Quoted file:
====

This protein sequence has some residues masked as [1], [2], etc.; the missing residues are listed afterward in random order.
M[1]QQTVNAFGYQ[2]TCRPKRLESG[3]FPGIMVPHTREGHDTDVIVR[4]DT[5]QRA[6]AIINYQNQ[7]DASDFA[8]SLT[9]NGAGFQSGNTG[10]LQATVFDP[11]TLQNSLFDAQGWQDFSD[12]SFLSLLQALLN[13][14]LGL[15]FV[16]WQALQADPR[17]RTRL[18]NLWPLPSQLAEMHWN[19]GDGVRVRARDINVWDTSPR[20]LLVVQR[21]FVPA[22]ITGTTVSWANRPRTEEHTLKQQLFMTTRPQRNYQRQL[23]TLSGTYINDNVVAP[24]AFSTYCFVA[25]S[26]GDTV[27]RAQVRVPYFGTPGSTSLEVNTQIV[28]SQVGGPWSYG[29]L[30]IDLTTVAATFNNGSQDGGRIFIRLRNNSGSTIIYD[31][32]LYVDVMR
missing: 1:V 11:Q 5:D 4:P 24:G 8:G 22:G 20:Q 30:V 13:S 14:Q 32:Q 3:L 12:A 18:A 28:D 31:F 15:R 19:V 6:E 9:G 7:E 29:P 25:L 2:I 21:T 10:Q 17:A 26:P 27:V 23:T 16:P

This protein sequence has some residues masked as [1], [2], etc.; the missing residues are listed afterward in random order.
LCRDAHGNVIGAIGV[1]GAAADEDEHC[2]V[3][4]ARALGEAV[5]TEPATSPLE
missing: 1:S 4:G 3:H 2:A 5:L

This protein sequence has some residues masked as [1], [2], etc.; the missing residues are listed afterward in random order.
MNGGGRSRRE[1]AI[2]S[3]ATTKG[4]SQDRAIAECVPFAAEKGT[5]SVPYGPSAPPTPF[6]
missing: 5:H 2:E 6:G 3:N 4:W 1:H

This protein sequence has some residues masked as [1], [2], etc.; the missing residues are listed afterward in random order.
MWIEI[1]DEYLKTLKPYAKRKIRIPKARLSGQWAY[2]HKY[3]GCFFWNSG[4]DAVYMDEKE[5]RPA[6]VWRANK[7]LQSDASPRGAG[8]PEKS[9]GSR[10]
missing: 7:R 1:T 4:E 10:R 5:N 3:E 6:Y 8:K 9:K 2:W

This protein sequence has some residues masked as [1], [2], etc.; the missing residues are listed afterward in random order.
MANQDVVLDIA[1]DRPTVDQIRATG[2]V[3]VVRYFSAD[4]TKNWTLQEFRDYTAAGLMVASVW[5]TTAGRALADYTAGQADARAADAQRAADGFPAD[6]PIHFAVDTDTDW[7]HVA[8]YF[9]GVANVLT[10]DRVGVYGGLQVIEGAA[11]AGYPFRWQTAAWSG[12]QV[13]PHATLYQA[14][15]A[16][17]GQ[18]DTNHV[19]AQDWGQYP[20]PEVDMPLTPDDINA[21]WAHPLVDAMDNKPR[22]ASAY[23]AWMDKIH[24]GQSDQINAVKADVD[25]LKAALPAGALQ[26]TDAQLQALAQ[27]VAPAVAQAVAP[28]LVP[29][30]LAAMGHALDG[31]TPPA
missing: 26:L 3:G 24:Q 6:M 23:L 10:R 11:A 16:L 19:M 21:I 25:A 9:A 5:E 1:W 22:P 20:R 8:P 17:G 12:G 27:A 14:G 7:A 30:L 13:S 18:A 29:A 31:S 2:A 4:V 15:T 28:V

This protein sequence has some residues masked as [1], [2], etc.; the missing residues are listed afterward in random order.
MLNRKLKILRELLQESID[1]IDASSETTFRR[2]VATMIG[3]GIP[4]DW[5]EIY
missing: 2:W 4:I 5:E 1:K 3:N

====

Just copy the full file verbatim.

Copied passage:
This protein sequence has some residues masked as [1], [2], etc.; the missing residues are listed afterward in random order.
M[1]QQTVNAFGYQ[2]TCRPKRLESG[3]FPGIMVPHTREGHDTDVIVR[4]DT[5]QRA[6]AIINYQNQ[7]DASDFA[8]SLT[9]NGAGFQSGNTG[10]LQATVFDP[11]TLQNSLFDAQGWQDFSD[12]SFLSLLQALLN[13][14]LGL[15]FV[16]WQALQADPR[17]RTRL[18]NLWPLPSQLAEMHWN[19]GDGVRVRARDINVWDTSPR[20]LLVVQR[21]FVPA[22]ITGTTVSWANRPRTEEHTLKQQLFMTTRPQRNYQRQL[23]TLSGTYINDNVVAP[24]AFSTYCFVA[25]S[26]GDTV[27]RAQVRVPYFGTPGSTSLEVNTQIV[28]SQVGGPWSYG[29]L[30]IDLTTVAATFNNGSQDGGRIFIRLRNNSGSTIIYD[31][32]LYVDVMR
missing: 1:V 11:Q 5:D 4:P 24:G 8:G 22:G 20:Q 30:V 13:S 14:Q 32:Q 3:L 12:A 18:A 28:D 31:F 15:R 19:V 6:E 9:G 7:E 29:P 25:L 2:I 21:T 10:Q 17:A 26:P 27:V 23:T 16:P

This protein sequence has some residues masked as [1], [2], etc.; the missing residues are listed afterward in random order.
LCRDAHGNVIGAIGV[1]GAAADEDEHC[2]V[3][4]ARALGEAV[5]TEPATSPLE
missing: 1:S 4:G 3:H 2:A 5:L

This protein sequence has some residues masked as [1], [2], etc.; the missing residues are listed afterward in random order.
MNGGGRSRRE[1]AI[2]S[3]ATTKG[4]SQDRAIAECVPFAAEKGT[5]SVPYGPSAPPTPF[6]
missing: 5:H 2:E 6:G 3:N 4:W 1:H

This protein sequence has some residues masked as [1], [2], etc.; the missing residues are listed afterward in random order.
MWIEI[1]DEYLKTLKPYAKRKIRIPKARLSGQWAY[2]HKY[3]GCFFWNSG[4]DAVYMDEKE[5]RPA[6]VWRANK[7]LQSDASPRGAG[8]PEKS[9]GSR[10]
missing: 7:R 1:T 4:E 10:R 5:N 3:E 6:Y 8:K 9:K 2:W

This protein sequence has some residues masked as [1], [2], etc.; the missing residues are listed afterward in random order.
MANQDVVLDIA[1]DRPTVDQIRATG[2]V[3]VVRYFSAD[4]TKNWTLQEFRDYTAAGLMVASVW[5]TTAGRALADYTAGQADARAADAQRAADGFPAD[6]PIHFAVDTDTDW[7]HVA[8]YF[9]GVANVLT[10]DRVGVYGGLQVIEGAA[11]AGYPFRWQTAAWSG[12]QV[13]PHATLYQA[14][15]A[16][17]GQ[18]DTNHV[19]AQDWGQYP[20]PEVDMPLTPDDINA[21]WAHPLVDAMDNKPR[22]ASAY[23]AWMDKIH[24]GQSDQINAVKADVD[25]LKAALPAGALQ[26]TDAQLQALAQ[27]VAPAVAQAVAP[28]LVP[29][30]LAAMGHALDG[31]TPPA
missing: 26:L 3:G 24:Q 6:M 23:L 10:R 11:A 16:L 19:M 21:I 25:A 9:A 5:E 1:W 22:P 20:R 8:P 17:G 12:G 27:A 14:G 7:A 30:L 13:S 18:A 29:A 31:S 2:A 4:V 15:T 28:V

This protein sequence has some residues masked as [1], [2], etc.; the missing residues are listed afterward in random order.
MLNRKLKILRELLQESID[1]IDASSETTFRR[2]VATMIG[3]GIP[4]DW[5]EIY
missing: 2:W 4:I 5:E 1:K 3:N